The Worst Option on Greenhouse Gases
Wednesday, February 25, 2009
Eighty-five percent of everything Americans do with energy might soon be regulated by the EPA.
Throughout the presidential campaign, and into the early days of the Obama presidency, one thing has been crystal clear: the administration is determined to establish strict controls over the emissions of greenhouse gases that trap heat in the Earth’s atmosphere. The administration has set highly aggressive targets, declaring a goal of reducing greenhouse gas emissions by the year 2050 to 80 percent of the level emitted in 1990.
So it is no surprise that two Obama appointees, the Environmental Protection Agency’s Lisa Jackson and former EPA administrator Carol Browner, are eager to regulate greenhouse gases under the auspices of the Clean Air Act. Sadly, of all the many ways in which one might control greenhouse gases, this approach is the worst by far.
In the waning days of the Bush administration, EPA staff were tasked with assembling an Advanced Notice of Proposed Rule-Making on “Regulating Greenhouse Gas Emissions under the Clean Air Act.” The proposed rule, which ran 564 pages, described what EPA staff thought would be needed to regulate greenhouse gases.
The Obama administration has unwisely chosen to start controlling greenhouse gas emissions with the worst approach of all.
In an inter-agency critique of the proposed rule, Susan Dudley, then Administrator of the Office of Information and Regulatory Affairs in the Office of Management and Budget, observed that regulating greenhouse gases under the Clean Air Act would entail:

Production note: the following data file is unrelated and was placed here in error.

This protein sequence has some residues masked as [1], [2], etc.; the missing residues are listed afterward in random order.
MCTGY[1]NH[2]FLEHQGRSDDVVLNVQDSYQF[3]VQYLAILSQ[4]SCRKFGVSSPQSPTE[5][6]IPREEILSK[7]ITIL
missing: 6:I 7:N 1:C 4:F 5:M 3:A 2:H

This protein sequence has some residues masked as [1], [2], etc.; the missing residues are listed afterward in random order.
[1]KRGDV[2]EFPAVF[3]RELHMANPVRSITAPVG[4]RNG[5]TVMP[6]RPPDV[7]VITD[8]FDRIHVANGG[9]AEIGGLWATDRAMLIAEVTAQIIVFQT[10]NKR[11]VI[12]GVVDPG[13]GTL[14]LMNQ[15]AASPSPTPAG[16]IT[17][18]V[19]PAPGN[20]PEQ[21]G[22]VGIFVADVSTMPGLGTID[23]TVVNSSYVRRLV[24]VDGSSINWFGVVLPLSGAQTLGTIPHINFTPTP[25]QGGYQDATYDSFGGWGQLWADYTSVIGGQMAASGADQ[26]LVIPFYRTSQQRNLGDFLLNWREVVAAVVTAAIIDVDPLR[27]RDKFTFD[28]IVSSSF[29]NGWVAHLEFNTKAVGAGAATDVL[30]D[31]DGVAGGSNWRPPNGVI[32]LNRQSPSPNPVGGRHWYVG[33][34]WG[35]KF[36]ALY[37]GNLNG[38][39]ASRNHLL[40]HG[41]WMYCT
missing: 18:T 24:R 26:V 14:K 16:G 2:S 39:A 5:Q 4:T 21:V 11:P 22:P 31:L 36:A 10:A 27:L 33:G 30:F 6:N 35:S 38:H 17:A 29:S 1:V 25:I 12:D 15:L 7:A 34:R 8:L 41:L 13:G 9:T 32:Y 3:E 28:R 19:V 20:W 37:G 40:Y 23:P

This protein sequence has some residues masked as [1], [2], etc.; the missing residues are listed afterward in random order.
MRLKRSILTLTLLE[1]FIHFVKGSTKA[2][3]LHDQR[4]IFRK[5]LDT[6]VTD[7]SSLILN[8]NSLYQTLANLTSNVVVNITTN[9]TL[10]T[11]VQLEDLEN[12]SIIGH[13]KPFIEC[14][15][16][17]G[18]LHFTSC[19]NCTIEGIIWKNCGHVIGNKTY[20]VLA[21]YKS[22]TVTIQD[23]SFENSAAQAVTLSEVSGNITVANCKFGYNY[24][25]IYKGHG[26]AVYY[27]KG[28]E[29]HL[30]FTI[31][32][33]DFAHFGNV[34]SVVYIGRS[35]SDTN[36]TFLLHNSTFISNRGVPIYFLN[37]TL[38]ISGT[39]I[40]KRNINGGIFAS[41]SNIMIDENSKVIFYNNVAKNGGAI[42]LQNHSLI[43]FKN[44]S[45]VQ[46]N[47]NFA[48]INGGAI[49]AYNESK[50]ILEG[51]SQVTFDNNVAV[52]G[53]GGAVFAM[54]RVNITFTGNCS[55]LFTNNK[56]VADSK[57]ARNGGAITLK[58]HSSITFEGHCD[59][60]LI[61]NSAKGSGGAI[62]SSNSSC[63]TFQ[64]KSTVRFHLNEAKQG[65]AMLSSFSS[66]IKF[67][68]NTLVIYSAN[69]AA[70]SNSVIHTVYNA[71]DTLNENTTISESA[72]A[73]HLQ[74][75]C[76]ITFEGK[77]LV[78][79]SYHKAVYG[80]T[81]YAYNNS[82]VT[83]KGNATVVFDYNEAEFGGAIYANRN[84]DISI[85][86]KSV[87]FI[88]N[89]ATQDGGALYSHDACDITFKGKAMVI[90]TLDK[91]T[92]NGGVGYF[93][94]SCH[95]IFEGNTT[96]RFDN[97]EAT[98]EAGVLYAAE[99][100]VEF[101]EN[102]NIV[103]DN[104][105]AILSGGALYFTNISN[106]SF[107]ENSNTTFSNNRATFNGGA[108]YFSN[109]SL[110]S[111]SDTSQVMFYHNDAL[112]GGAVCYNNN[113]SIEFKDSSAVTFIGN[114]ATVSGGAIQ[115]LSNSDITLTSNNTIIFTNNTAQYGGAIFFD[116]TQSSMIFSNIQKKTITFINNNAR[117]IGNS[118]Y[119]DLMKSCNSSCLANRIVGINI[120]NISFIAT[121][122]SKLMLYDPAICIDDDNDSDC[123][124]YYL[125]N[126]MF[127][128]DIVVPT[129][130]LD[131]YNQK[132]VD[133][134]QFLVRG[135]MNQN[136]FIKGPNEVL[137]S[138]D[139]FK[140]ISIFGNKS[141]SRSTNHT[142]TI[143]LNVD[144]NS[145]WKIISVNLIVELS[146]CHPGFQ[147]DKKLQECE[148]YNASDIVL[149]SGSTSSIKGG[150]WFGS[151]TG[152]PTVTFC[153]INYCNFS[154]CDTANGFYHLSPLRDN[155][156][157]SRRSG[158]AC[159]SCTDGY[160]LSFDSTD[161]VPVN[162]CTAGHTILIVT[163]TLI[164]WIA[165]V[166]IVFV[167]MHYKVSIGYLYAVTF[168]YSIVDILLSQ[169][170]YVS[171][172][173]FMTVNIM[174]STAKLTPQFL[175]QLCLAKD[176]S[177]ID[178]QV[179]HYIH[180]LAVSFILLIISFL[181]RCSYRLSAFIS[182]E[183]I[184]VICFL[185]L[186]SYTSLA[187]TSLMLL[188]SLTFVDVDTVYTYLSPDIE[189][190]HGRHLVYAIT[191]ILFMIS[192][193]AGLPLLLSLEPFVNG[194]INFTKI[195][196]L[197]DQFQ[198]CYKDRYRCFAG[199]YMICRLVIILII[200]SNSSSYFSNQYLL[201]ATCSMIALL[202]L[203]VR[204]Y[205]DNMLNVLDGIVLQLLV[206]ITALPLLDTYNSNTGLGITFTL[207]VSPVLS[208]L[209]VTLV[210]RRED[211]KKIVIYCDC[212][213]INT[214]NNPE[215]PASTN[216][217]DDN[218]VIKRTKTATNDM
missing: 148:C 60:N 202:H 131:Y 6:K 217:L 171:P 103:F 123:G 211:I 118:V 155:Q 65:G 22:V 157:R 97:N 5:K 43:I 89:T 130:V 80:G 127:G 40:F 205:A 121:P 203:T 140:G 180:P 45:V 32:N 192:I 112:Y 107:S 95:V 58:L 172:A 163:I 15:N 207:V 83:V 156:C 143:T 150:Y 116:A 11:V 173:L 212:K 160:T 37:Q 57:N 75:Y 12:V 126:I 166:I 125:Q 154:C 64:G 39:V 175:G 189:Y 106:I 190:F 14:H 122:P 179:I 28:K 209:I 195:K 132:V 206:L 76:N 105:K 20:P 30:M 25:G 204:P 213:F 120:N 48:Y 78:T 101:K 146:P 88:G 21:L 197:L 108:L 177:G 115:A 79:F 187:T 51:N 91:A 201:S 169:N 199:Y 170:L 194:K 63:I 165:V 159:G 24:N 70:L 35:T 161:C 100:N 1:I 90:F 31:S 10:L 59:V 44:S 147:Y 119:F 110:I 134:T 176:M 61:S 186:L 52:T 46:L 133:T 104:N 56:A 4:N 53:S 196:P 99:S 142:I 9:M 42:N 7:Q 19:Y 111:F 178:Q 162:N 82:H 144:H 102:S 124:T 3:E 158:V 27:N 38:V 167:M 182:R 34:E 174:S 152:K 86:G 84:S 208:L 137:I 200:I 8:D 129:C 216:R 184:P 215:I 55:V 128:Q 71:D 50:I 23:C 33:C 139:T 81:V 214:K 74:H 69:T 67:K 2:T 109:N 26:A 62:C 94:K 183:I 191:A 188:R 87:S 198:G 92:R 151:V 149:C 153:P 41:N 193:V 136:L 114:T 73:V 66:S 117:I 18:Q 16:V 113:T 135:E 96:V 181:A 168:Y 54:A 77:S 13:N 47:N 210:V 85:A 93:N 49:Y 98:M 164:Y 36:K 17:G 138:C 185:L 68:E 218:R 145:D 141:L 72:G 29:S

Your local coffee shop won’t emerge unregulated either: under another proposal, a vast number of small- to medium-size businesses will have to obtain costly, time-consuming EPA approval and implement “Best Available Control Technology” before starting up or undergoing significant modifications.
As attorney Peter Glaser, a specialist in the Clean Air Act, observed in congressional testimony regarding the proposed rule:
“Buildings of about 100,000 square feet, if they are heated by oil or natural gas, would likely become subject to the program, as would relatively small users of natural gas such as commercial kitchens that use natural gas for cooking and businesses that use CO2 naturally as a component of their operations. A very large number and variety of buildings and facilities could therefore become subject to the program—including many office and apartment buildings; hotels; enclosed malls; large retail stores and warehouses; college buildings, hospitals and large assisted-living facilities; large houses of worship; product pipelines; food processing facilities; large heated agricultural facilities; indoor sports arenas and other large public assembly buildings; restaurants; soda manufacturers; bakers, breweries and wineries; and many others.”
Even your lawnmower won’t escape EPA’s scrutiny. According to Glaser, the proposed rule suggests that among other household greenhouse gas regulations, Clean Air Act regulation “could require a different unit of measure tied to [a] machine’s emissions or output—such as grams per kilogram of cuttings from a ‘standard’ lawn for lawnmowers.”
Even your lawnmower won’t escape the EPA’s scrutiny.
The Obama administration was bound to make good on campaign promises to control greenhouse gas emissions. The question remained, what policy should be taken? There are three broad options available: carbon emission trading (bad), carbon taxes (better), or regulation (horrible). The Obama administration has unwisely chosen to start with the worst approach of all, applying draconian directives to an industrial byproduct uniquely unsuited to traditional command-control regulations.
It will take time for these regulations to bite and the real pain won’t be felt for years to come. But make no mistake: America gets 85 percent of its energy from fossil fuels, and those fuels, and what Americans do with them, will soon be regulated by the EPA. This will likely be the most costly and pervasive regulatory regime in U.S. history.
Kenneth P. Green is a resident scholar at the American Enterprise Institute.
Image by Darren Wamboldt/The Bergman Group.